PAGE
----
The U.S. Environmental Protection Agency came to UCLA on Tuesday to hear from older Americans how it can better protect them from pollution -- and got an earful from an audience alarmed about a White House official who believes the lives of the elderly should count for less when Washington considers certain new health rules.
The “senior listening tour” was part of the EPA’s Aging Initiative, a new plan by agency Administrator Christie Whitman to rethink the assumptions used to set environmental regulations now that many older Americans are living longer.
But like similar tour stops around the country, the UCLA event turned into a forum for senior activists and conservationists to criticize the controversial views of John Graham, the Bush White House’s regulatory czar, who has given less weight to the lives of elderly than to those of younger folk in some cost-benefit analyses.
Graham’s valuations, which place economic values on human life, have already helped to shape several Bush administration actions -- including a study used to form the basis of the hotly disputed Clear Skies initiative to alter air pollution rules, and a new rule on air pollution from snowmobiles. In both studies, the dollar value placed on the lives of older Americans over 70 was 37% less than the figure used for younger adults.
Conservationists have dubbed Graham’s valuations the “Senior Death Discount.” In Westwood on Tuesday, seniors and environmentalists staged a small protest, with some demonstrators wearing stickers that read “Senior Discount, 37% Off.”
“It’s unconscionable to relax regulations based on the calculation that seniors’ lives are worth 63% as much as the lives of younger people,” said Jim Dawson, a 67-year-old Torrance activist with the Gray Panthers who brought his 87-year-old mother, Doris, to the demonstration in her wheelchair. “What family do you know that would put a price on the life of a grandparent?”
The White House Office of Management and Budget, where Graham oversees a vast array of federal regulations, contends that environmentalists have distorted a small aspect of the former Harvard professor’s complex views on cost-benefit analysis.
Those same views, which are intended to help gauge which regulations would achieve the broadest public benefit while costing the economy the least, also helped to produce a recent EPA air pollution rule on diesel emissions that has been widely praised by environmentalists, OMB officials noted.
The cost-benefit analysis measurement that has attracted controversy is called the “life-years saved” method. It is supposed to assess the value of the years of life potentially saved by health rules, and under Graham, it has contained an “age adjustment” for the elderly in several cases.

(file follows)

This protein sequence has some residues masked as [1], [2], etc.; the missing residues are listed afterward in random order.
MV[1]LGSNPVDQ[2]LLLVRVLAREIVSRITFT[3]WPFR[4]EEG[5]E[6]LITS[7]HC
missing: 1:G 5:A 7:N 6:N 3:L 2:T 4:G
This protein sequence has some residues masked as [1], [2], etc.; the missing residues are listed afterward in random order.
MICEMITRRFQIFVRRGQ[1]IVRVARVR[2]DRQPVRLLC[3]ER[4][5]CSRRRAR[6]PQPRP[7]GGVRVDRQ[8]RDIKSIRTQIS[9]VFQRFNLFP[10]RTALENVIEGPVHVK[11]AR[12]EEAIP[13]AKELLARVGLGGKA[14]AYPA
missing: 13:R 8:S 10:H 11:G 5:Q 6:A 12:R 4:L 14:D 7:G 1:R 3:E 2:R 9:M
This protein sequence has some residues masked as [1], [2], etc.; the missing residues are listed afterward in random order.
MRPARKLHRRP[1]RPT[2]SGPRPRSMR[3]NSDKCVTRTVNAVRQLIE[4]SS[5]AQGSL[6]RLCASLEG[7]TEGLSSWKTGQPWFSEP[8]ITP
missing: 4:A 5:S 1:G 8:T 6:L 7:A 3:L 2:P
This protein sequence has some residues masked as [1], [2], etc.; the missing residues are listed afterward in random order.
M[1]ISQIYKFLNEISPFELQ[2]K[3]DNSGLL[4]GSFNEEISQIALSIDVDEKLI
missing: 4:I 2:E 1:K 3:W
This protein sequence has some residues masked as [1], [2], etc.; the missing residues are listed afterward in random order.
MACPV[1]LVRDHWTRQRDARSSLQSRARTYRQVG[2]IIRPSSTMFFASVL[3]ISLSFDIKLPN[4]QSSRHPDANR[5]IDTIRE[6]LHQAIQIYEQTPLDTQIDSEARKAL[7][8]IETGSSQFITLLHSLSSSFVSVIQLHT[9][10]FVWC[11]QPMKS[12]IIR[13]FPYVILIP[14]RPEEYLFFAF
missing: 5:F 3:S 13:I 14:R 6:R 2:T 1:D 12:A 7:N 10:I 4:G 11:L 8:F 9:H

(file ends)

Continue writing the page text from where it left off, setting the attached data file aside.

But Graham said that in some other cost-benefit calculations, he has placed a higher value on the lives of older people. In fact, OMB officials said, the cost-benefit analysis behind the Clear Skies initiative also included a measurement that assigned a higher value to the years remaining for those over 65, based on the premise that the relatively few years the elderly had left were worth more.
“The life-year promoted by OMB has been widely used in public health and medicine and is routinely used by the U.S. Food and Drug Administration to evaluate new drugs and medical therapies,” Graham said Tuesday in an e-mail, disputing environmentalists’ contentions that the Bush administration is the first to use similar methods when analyzing new regulations.
“OMB and EPA recognize that the life-years of the elderly are precious,” Graham said. “In recent rules, a value of $172,000 has been assigned to each year of life for those under age 65 compared to $273,000 for each year of life for seniors.”
OMB officials said Tuesday that the cost benefit method that gives less weight to the elderly is not currently being contemplated for any future regulations.
Graham, 46, emerged as an expert in the field of cost-benefit analysis while at Harvard, where he became a tenured professor in decision sciences at 32.
His work has long attracted the anger of environmentalists and consumer groups, which contend that his economic approach to judging health and environmental rules devalues human life.
Many such organizations opposed his nomination to the regulatory post, citing the work of his Harvard Center for Risk Analysis, which courted donations from a wide array of corporations subject to health regulations, including tobacco giant Philip Morris.
On Tuesday, senior activists joined the controversy, with some arguing that Bush was courting political trouble by even appearing to discount the lives of seniors.
“We will not forget this, even if it is rescinded,” said Genevieve Marcus of the Santa Monica environmental group Experimental Cities. “Seniors’ votes will not be discounted 37%.”
At the UCLA hearing, EPA officials largely sat and heard suggestions -- and criticism -- without offering a response.
“We hear you loud and clear,” Wayne Nastri, the EPA’s regional administrator for the West, told the audience.